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01.01.2007 | Original Article | Ausgabe 3/2007

International Archives of Occupational and Environmental Health 3/2007

Changes in tubular dysfunction marker levels in parallel with the levels of copper, rather than cadmium, in urine of middle-aged women in non-polluted areas

Zeitschrift:
International Archives of Occupational and Environmental Health > Ausgabe 3/2007
Autoren:
Masayuki Ikeda, Fumiko Ohashi, Yoshinari Fukui, Shiro Takada, Jiro Moriguchi, Takafumi Ezaki

Abstract

Objective

This study was initiated to investigate if and to what extent the elevations in urinary α1- and β2-microglobulins (α1-MG and β2-MG, respectively) are specific to Cd nephro-toxicity.

Methods

Stored urine samples, collected from 1,000 adult women in 11 prefectures all over Japan, were analysed for eight elements (Ca, Cd, Co, Cu, Mg, Mn, Ni and Zn), α1-MG, β2-MG, creatinine (CR) and specific gravity (SG); the data were cited from previous publications. The levels of eight elements and two MGs were expressed as observed and after correction for CR or SG (1.016). Age, CR and SG distributed normally, whereas two MGs and eight elements distributed log-normally. The 1,000 cases were classified into quartiles (i.e., 250 cases/group) of the lowest to the highest values (Groups A to D) for each element.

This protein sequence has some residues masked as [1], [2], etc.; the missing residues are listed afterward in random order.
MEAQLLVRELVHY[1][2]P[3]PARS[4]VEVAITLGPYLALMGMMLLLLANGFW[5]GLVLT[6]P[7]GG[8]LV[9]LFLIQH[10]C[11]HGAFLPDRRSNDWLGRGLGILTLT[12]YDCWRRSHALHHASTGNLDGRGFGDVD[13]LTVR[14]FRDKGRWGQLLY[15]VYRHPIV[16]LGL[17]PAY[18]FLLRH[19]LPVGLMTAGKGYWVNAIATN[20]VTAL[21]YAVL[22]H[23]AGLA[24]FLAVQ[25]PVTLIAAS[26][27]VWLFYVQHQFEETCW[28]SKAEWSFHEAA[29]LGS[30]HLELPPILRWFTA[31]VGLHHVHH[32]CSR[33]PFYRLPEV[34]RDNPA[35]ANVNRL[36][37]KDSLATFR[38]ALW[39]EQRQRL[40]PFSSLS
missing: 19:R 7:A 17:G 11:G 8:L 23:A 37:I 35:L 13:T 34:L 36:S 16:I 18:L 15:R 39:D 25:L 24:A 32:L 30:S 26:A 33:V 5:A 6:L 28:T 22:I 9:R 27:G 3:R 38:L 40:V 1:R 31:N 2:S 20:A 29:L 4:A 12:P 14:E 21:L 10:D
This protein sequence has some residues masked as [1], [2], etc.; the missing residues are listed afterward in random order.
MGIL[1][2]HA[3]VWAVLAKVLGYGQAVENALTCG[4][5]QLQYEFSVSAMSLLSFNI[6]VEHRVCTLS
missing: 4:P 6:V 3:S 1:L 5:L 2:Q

Results

α1-MG and β2-MG increased as a function of Ca, Cd and Cu when corrected for CR, and the two MGs increased in parallel only with Cd and Cu after SG correction. Prevalence of α1-MG-uria (cut-off values; 5.3 and 6.5 mg/g cr or l) and β2-MG-uria (cut-off values; 300 and 400 μg/g cr or l) was elevated with increasing Ca, Cd and Cu when corrected for CR, but only with Cd and Cu when corrected for SG. Multiple regression analysis of 353 cases of 50–59 year-old women with the eight element levels as independent variables and one of the two MGs as a dependent variable showed that Cu was the most influential element, and both Cd and Zn were less influential.

Conclusions

Urinary levels of α1-MG and β2-MG among women with no environmental Cd exposure correlated more closely with Cu levels than Cd levels in urine. The observation suggests that sub-clinical elevation in α1-MG and β2-MG is not always attributable to nephro-toxicity of Cd, and that consideration on possible effects of other elements such as Cu is necessary.

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